What You Should Know About The Water Surface Area Of Your Toilet
Does water surface area necessary has to be the bigger, the better? And do you actually pay attention to this detail when shopping for a toilet? You certainly do when you keep having waste sticking to the bowl with a small water spot and odor.
A large water surface area indeed is more desirable than a small one, if you can’t seem to aim right. And surprisingly (or maybe not), most Americans are poor in this sport. It is no wonder America is the only country that has the water surface size in the toilet specification.
But is that the only thing that matters? It goes beyond skin deep. There are more areas to look out for even when the water surface size is a big juicy target.
Like what? You asked. Let’s get to the bottom of it (literally).
What Determines A Toilet Water Surface Area?
This can’t get any easier than a fifth grader’s physics class. Or so you thought. But let’s not derail and get into the details like how water is refilled in the bowl after a flush or its function as a sewer gas barrier. That’ll be for another day.
All you need to know here is some water will fill the bowl from the tank after a flush. Period. And the all-American’s favorite siphonic toilet will be used in every aspect of this discussion. After all, a large water surface doesn’t exists in a washdown and the back flush toilet.
As you can see from the image above, the weir controls the water surface level in the bowl. Which, given the bowl shape and other dynamics to maximize flushing power, it has a height limit. (More details on the weir later)
Unless the trapway is clogged, water can never rise to the brim of a toilet bowl during a flush.
So right after a flush, some water from the tank goes to fill the bowl. Any excess water will flow over the weir and down to the drain. And the remaining water will finally stop at the weir level in the bowl. That’s when the water surface level and the area are determined.
In the toilet specification, the water surface area is always expressed as Length x Width to help you visualize the size and shape of the surface.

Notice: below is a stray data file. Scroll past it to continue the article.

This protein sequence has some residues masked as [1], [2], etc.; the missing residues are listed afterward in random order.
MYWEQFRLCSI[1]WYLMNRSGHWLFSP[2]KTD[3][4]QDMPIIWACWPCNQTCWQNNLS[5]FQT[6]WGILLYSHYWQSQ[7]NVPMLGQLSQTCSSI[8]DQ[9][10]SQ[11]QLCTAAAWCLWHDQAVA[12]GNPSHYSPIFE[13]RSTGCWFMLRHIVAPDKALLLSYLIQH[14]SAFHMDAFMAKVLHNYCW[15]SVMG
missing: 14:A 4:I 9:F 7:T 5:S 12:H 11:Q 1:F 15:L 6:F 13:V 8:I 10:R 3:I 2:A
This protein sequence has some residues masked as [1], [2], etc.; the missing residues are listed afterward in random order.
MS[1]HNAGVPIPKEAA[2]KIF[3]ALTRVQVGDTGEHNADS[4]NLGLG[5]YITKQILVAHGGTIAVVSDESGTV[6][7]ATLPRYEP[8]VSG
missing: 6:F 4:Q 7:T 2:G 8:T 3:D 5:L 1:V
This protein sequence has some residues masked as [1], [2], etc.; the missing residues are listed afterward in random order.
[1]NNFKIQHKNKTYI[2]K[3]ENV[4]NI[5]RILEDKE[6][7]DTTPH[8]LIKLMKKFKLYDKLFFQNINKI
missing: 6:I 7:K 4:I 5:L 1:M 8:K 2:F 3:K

But not all toilet will have this information on the spec sheet. So it can be somewhat frustrating at times when you need it for comparison or to make a purchase decision. Nevertheless, you can always check with the manufacturer or vendor.
And while you are checking the surface dimension, you might want to find out about the rim-to-surface height as well. This aspect is just as important, if not more critical than the water surface area size.
Get This Wrong And You Are In Shitty Water
When you want nothing but a large water surface for your toilet, you might tend to overlook the other aspects. In particular, the rim-to-water surface height.
If you are promised of a larger or largest water surface, you should be suspicious of the rim to surface height instinctively. You got to make sure the rim height is at a safe distance from the water surface. Or the problem can be even more frustrating than having bowl streaks and skid marks.
An unusually large water surface may mean the water level is higher in the bowl. That could mean a narrower space between the water surface and the bowl rim. And this will lead to some inconvenience when using the facility.
First, if the water surface is too close to the bowl rim, splashing is a common issue. Especially those low-profile design toilets tend to have this problem if they also boast a large water surface area.
Second, space may be a little too tight for wiping. If you have big hands, you may risk touching the dirty content in the bowl. So the natural thing you’ll do is raise your butt off the seat to clean. That’s assuming you have strong legs to hold your half-squatting position till you are done.
Lastly, the men in the house are going to hate having their third leg dunked if they are not careful. Especially with an elongated bowl.
So don’t just focus on the water surface size, do keep an eye on the rim to surface distance as well. As to what would make a decent clearance distance, there are no specific standard or good practice for that. Your judgment and experience play an enormous part here.
But if you need a ballpark, at least a 5 inches or more of the rim-to-water surface height is a good gauge. That would be a minimum of 6 inches with the seat.
The Anal-Retentive Weir
“When a toilet is mad at you, it’ll go “You are such a pain in the weir”.
The weir is the most important and yet the least talk about function of a toilet. Without the weir, there will be no water in the bowl, and all hell will break loose with odor. And it is super fussy even the engineers are careful not to screw up its position in the trapway.
That’s because the weir position has a direct impact on almost everything from water consumption to flush power. And of course, the water surface area.